In Part 1 of this article I spoke about how the U.S. is following the Japan deflationary example in both the Stock and Real Estate markets. In Part 2, I will address the 5, 10 and 30 year yields of the Japanese Government Bonds (JGB) and U.S. Dollar T-Bonds first and speak to the likeliness the U.S. will follow the Japan example of increasing Debt as a percentage of GDP to fight the deflationary credit contraction occurring. I’ll then correlate the four areas discussed in Part 1 and Part 2 with contemplations on how gold priced in U.S. Dollars will perform moving forward.
Do Bond Yields Speak to Deflation?
Lower interest rates normally indicate an opportunity for businesses and individuals to borrow cheaply and help expand the economy. But what happens when falling interest rates don’t attract anyone? How have lower yields done for stimulating Japan’s economy the last 10 years?
The fact of the matter is, banks are in a business to make a profit. They don’t see the benefit of locking in loans where they take on the longer term interest rate risk in an economy that is built on the back of government spending, the only thing that’s propping up GDP.
Worse for the banks is the fact they are still trying to work on keeping their balance sheets from slipping deeper into the red. They choose to allow squatters to live for free instead of foreclosing on them and marking to market an asset that will weaken their balance sheet.
Yet Caroline Baum from Bloomberg says the current low rates and spread represented by the yield curve shows no sign of a recession.”Slowdown, yes; recession, no. That’s the message of the yield curve.”
The Federal Reserve itself would have you believe the yield curve predicts the future as seen in their chart below.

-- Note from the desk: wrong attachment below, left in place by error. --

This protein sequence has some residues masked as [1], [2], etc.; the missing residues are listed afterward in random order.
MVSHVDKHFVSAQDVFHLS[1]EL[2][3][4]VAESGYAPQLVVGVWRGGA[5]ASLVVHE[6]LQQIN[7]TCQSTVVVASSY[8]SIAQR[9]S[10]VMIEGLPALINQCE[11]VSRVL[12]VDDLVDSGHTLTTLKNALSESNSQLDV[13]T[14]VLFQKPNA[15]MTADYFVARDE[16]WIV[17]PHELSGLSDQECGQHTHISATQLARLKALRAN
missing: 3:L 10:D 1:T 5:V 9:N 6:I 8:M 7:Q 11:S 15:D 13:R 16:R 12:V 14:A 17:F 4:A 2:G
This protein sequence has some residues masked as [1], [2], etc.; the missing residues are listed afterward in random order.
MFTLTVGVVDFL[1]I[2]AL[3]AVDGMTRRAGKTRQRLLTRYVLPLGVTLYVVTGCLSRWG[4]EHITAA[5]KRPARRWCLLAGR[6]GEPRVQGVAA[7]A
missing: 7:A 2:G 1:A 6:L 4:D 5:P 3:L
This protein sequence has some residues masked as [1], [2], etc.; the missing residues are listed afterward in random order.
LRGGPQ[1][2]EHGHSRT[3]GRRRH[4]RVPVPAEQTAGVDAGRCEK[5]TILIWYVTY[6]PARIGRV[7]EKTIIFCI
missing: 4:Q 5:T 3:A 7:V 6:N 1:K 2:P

Outside of government spending, we’ve had a “slowdown” since about 2007. The recession never ended to begin with, it was just taking a breather while the government went on its spending spree, bailing out their favored sons. So far, it has resulted in some stability. But what lies underneath the facade will eventually reveal the emperor has no clothes.
Looking at the Japan Example
If there are no businesses taking loans and thus no expansion, interest rates have to stay low for the time being. In fact, that’s what has happened with Japan’s interest rates as seen in the following chart.
As shown in Part 1, during Japan’s deflationary episode, businesses have struggled to expand as represented by the fall in the NIKKEI index. Granted there have been some success stories, but it is only through concentrating on exporting that Japan has saved its banks. But the global recession of 2008-2009 has put Japan in a precarious situation that has many wondering if they’ll be able to climb out as Industrial Production has fallen off the cliff as seen in the following chart.